Scotch Mag

Imagine: It’s a chilly Thursday evening in early November 1859. You’re a middle-aged man, a joiner by trade. You live in Brooklyn and don’t come to the city often because it means a nail-biting ferry ride, but tonight, with cash in your pocket ($8 to be exact), you feel optimistic.

As you stroll up Broadway you notice a young girl standing in the shadows. She beckons to you. You move close and she takes your hand. She leads you around the corner to a quiet, out of the way spot off Lafayette Place. All goes well until the girl’s hand makes it’s way to your pants pocket. She grabs your wallet and runs. Before you have time to recover your senses, there’s a man at your side. He’s short and stocky and has a head like a bull’s. In a heavy Irish brogue he loudly informs you that he’s a police detective. He demands to know what you were doing with the girl. Fear washes over you and words dry up in your mouth.

To your astonishment the bull-man grabs your watch and chain and pulls hard, yanking it off your belt. He turns to run, but an officer appears—a real one—and grabs the man, who reacts by pulling a revolver from his coat pocket. Another officer joins the first one; there’s a struggle. The two officers manage to disarm the bull-man and arrest him. Later they also arrest the young woman; She’s the fake detective’s partner.

“Scotch Mag” aka Anna Stapels and Margaret Clark

The prisoners, James Brown, age 23, and the girl, who claimed her name was Margaret Clark but was known by the alias “Scotch Mag,” were held for trial in The Tombs. Their victim was reluctant to testify due to embarrassment. He gave a false name—“John Wilson”—because he did not want anyone back home to know what had happened. He didn’t have $1000 for bail required in order to be released, so he was held in the Home for Witnesses on White Street until the court hearings of the Brown and Scotch Mag.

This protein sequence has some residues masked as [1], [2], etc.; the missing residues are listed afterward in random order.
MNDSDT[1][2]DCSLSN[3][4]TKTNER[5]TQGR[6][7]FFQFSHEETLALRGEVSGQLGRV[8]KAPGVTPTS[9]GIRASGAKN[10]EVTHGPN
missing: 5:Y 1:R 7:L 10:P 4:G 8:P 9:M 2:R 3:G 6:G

The New York Times, November 16, 1859

Scotch Mag was found guilty and sent for a six-month sentence to Blackwell’s Island. James Brown was also found guilty, which earned him a year on The Island. Engravings of their rogues’ gallery photos were published in the National Police Gazette so that other men might not suffer the same fate as “Mr. Wilson.”

Featured photo: “Scotch Mag” from Rogues, a Study of Characters, Metropolitan Museum of Art

8 thoughts on “Scotch Mag

    1. That’s a good question, Eilene. I’m sorry that I can’t give you a definite answer, but NYC must have had a big problem with witnesses not showing up for hearings (and without witnesses there often is no case). So they imposed a fee they knew no one could afford to keep them in custody. At first the witnesses were housed in The Tombs with suspects, but of course that led to problems. The authorities opened housing for witnesses in October 1859, shortly before the events in my blog post. I don’t know how long the housing lasted but it was expensive, so probably not long. Thanks for your comment!

      Liked by 1 person

      1. Sounds totally like a civil rights violation. Where’s the ACLU when you need them?😉 Seriously, though, if a victim doesn’t want to be a witness, they have to understand the perpetrators will not be prosecuted. It shouldn’t be up to the police and courts.

        Liked by 2 people

  1. Thank you, Liz! I agree that she looks down and out. Her hair is quite short and she’s wrapped in an old blanket. Most of the women in the Szabo collection look prosperous. I think when her photo was taken, Scotch Mag had recently been in the custody of an institution that required her hair be cut short (a workhouse?). I hoped to find out more about her life, but after the incident in my post, I found nothing more about her.

    Liked by 1 person

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